This article originally appeared on LinkedIn.
In 1992, marriage counselor Gary Chapman published a book about the five universal ways of demonstrating love, The Five Love Languages. Since then, it has spent more than 350 weeks on the New York Times best-seller list.
While researching our new book, Winning on Purpose: The Unbeatable Strategy of Loving Customers, we found that companies that treat their customers with love outperform their competitors and boast happier employees. So what might leaders learn from Chapman’s insights? Let’s tick through each of the five.
Customer love language 1: Words of affirmation
Customers want to know a company values them and their loyalty. American Express, a leader in customer NPS, famously lists a “Member Since” date on the front of every credit card.
Customer love language 2: Quality time
As the world moves digital, new experiences can bring frustrations—not being able to reach a live person to resolve an issue, time-consuming processes to cancel a subscription, etc. But well-designed digital experiences can help companies devote just the right amount of quality time to customers and show you want to make their lives easier.
Customer love language 3: Acts of service
Many customers today value brands that enrich their lives and make the world a better place. One example: To help the tens of thousands fleeing a life-threatening crisis in Afghanistan, hosting platform Airbnb partnered with resettlement agencies to fund temporary stays for 20,000 Afghan refugees, waiving fees and providing support for hosts who offered short-term stays for free or at a discount. Now they hope to fund another 20,000.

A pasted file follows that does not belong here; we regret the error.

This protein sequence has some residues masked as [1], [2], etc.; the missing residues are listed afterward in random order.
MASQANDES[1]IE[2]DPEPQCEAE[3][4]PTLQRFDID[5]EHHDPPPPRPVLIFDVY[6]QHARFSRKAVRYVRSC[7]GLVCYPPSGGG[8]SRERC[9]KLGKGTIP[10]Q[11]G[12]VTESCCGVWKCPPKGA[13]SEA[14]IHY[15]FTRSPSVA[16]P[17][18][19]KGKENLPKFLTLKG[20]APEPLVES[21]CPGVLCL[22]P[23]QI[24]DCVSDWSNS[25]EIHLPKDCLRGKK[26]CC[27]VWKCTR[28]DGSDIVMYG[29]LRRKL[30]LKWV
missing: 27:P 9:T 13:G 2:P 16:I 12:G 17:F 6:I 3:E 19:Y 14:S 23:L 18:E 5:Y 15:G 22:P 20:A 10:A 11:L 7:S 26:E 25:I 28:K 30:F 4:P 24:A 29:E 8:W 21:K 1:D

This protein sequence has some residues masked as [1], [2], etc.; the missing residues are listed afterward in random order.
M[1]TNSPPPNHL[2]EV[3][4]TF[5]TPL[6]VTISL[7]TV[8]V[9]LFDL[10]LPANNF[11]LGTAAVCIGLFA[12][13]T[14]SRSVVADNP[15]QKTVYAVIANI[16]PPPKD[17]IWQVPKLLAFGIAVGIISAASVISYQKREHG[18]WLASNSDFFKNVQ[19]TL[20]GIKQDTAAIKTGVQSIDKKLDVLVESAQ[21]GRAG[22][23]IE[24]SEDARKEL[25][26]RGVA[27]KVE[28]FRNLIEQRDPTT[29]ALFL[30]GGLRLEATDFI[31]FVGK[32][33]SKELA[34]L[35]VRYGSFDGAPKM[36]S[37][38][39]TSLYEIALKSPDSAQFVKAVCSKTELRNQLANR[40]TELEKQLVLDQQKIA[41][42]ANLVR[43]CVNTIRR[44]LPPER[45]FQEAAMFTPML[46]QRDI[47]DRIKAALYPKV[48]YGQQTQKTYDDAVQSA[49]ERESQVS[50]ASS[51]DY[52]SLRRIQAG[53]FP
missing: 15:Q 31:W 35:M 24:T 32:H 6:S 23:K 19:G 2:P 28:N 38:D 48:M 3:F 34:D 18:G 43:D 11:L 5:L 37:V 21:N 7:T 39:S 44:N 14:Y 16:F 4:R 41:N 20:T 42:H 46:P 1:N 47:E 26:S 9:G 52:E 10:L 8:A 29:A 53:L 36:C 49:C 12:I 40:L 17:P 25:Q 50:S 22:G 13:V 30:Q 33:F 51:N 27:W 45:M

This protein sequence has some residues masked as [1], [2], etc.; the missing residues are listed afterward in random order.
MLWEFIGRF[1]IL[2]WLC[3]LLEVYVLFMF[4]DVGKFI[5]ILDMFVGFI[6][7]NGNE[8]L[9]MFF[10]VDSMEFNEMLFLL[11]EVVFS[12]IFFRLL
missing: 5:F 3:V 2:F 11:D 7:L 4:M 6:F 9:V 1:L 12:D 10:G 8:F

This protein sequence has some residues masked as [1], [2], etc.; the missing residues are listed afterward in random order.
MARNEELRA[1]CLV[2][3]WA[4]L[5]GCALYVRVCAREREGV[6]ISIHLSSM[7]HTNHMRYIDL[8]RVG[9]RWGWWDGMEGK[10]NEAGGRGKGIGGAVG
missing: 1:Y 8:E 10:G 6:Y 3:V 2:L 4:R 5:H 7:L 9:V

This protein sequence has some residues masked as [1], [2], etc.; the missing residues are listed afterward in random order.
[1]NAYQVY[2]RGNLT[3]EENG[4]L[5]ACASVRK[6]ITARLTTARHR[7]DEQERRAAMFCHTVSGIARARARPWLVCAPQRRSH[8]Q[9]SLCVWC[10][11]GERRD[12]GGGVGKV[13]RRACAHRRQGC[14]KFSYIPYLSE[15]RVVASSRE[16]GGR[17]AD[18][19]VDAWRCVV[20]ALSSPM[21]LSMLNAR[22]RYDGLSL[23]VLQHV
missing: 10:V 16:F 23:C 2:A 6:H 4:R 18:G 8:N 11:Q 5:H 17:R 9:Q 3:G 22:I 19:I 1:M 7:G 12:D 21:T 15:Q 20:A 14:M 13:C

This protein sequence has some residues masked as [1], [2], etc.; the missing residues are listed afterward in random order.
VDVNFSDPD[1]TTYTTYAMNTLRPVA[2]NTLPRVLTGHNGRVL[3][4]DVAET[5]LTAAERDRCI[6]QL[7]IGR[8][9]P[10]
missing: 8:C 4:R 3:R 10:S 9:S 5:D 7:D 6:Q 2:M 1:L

Customer love language 4: Gifts
For customers, it truly is the thought that counts. The monetary value of a gift is far less important than the thoughtfulness, the surprise, and the delight in the moment. And gifts aren’t necessarily physical things. An experience can also be a gift, as many companies in the travel and leisure industry understand well.
Customer love language 5: Touch
Many companies increasingly pair digital options with live interaction and retail experiences that are real and human. Think of digitally native customer-love champion Warby Parker, which has expanded its retail store network as customers seek out hybrid experiences. Now they’re in person and human when they need to be (when getting an eye exam, for example) and not when they don’t (say, when replacing yet another pair of lost eyeglasses).